This article leads me to ask, - But what actually IS magnetism? On a fundamental level, how does it fit into physics? What particles or forces are interacting to cause magnetic effects?
Going off on a tangent, this is what a fresh planetary system looks like in the infra-red once gravity has been working on it for just a million years:
"Birth of planets revealed in astonishing detail in ALMA's 'best image ever' http://phys.org/news/2014-11-birth-planets-revealed-astonishing-alma.ht…
Special relativity and magnets
"What particles or forces are interacting to cause magnetic effects?"
mostly charged particles (i.e. electron) and their angular momentum. You can think of rotating electron as a rotating electric charge that will create a magnetic dipole moment.
A moving charge is not where it "really" is, and the difference of where it really is and where it appears give rise to the electromagnetic effect,BillK.
The first Feynman Lectures goes into this a bit.
Allowing for the Parker Limit, the magical 5 sigma level of proof is impossible to achieve.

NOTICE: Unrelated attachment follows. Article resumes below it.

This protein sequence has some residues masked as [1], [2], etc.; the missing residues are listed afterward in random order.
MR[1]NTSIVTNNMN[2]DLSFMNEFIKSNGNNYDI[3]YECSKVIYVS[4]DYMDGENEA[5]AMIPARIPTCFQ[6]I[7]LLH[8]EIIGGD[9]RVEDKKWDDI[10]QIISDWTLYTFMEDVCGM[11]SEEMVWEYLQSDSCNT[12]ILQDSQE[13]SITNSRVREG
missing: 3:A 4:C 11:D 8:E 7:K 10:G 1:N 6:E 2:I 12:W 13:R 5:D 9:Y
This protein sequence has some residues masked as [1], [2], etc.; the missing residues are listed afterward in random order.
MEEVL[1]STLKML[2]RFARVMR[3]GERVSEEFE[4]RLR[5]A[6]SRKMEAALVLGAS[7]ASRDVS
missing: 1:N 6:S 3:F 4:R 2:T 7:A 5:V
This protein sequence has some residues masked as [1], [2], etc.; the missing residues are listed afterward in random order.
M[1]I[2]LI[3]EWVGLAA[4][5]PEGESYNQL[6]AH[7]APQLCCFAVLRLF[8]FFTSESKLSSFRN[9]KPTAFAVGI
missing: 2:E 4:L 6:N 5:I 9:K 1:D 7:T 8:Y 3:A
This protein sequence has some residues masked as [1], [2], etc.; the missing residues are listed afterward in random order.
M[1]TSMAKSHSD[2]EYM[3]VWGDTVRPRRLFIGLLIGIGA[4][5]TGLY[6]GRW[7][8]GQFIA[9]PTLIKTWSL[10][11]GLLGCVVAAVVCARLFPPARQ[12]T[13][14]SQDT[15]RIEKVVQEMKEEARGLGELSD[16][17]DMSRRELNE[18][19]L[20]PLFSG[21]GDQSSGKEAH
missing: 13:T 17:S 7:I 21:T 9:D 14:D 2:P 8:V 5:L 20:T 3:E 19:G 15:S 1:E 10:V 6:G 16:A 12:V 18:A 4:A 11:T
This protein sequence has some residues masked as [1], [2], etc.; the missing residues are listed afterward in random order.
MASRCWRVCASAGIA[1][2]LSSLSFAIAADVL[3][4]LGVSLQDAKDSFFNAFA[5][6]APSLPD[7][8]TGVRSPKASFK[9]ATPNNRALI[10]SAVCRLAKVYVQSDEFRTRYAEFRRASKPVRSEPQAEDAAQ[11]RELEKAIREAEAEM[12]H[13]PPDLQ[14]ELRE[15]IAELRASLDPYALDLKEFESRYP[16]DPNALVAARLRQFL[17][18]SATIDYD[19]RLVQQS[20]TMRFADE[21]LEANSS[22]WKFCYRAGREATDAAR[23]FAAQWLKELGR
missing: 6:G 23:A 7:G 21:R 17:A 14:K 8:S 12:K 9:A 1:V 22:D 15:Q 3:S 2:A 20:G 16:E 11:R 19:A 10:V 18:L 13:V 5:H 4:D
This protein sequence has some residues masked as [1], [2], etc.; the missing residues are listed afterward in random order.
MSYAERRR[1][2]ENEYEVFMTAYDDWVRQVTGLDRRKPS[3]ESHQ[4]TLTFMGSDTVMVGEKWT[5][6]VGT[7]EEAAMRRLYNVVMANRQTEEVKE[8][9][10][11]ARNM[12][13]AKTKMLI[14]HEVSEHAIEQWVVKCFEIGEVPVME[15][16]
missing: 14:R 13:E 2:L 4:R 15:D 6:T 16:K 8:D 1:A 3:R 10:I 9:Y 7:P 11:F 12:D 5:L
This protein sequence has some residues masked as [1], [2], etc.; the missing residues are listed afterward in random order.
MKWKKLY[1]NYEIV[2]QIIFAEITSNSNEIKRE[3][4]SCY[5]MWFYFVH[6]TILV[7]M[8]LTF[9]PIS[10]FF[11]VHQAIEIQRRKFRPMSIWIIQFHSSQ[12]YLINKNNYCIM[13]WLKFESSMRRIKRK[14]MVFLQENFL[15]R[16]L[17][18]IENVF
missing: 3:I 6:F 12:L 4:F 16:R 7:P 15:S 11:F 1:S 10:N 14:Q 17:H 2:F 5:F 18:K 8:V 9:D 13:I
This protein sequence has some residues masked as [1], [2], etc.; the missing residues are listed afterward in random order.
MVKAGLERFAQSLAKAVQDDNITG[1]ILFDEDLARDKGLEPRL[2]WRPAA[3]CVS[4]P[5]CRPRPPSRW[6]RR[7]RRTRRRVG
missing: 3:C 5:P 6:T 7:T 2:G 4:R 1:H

Had Blas Cabrera made an eighteen loop coil and recorded a reading of eighteen magnetons, would such a finding also have been dismissed as an impossibility?
Thanks for this nice summary. You might want to highlight the fact that a time varying electric field produces a magnetic field. Also, I have heard that the electromagnetic force and the nuclear weak force have been harmonized in an electro-weak theory attributed to Feynman, meaning we could say there are only three fundamental forces. Is this true? Finally, it is also said that the electromagnetic force is mediated by an exchange of photons and that the electric and magnetic forces are just two aspects of the same thing. This I admit is beyond my grasp. Perhaps you could enlighten in a future post. Thanks again.